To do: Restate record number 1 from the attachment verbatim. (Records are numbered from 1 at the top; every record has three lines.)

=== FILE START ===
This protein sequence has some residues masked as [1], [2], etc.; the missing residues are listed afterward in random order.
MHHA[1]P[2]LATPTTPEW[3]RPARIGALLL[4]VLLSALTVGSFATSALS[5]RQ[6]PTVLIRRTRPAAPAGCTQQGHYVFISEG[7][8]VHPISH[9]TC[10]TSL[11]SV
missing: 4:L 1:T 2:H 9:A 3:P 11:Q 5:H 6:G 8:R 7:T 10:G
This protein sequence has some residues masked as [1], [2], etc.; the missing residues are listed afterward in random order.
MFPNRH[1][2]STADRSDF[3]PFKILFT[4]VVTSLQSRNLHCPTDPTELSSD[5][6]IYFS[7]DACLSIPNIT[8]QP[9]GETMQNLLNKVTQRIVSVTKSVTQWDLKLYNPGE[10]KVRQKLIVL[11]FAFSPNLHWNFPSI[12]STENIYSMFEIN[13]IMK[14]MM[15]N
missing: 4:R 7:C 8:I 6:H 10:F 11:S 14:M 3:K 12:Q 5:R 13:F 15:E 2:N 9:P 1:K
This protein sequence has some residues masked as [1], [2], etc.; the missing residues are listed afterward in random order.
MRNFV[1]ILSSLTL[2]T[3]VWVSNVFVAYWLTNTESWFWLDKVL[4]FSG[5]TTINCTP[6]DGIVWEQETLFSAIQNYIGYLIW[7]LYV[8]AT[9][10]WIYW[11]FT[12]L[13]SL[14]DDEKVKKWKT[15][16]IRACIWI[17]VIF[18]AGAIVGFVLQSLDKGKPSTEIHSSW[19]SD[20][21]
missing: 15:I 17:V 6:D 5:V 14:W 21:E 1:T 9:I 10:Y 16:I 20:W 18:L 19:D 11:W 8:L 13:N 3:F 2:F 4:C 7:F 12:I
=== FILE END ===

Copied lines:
This protein sequence has some residues masked as [1], [2], etc.; the missing residues are listed afterward in random order.
MHHA[1]P[2]LATPTTPEW[3]RPARIGALLL[4]VLLSALTVGSFATSALS[5]RQ[6]PTVLIRRTRPAAPAGCTQQGHYVFISEG[7][8]VHPISH[9]TC[10]TSL[11]SV
missing: 4:L 1:T 2:H 9:A 3:P 11:Q 5:H 6:G 8:R 7:T 10:G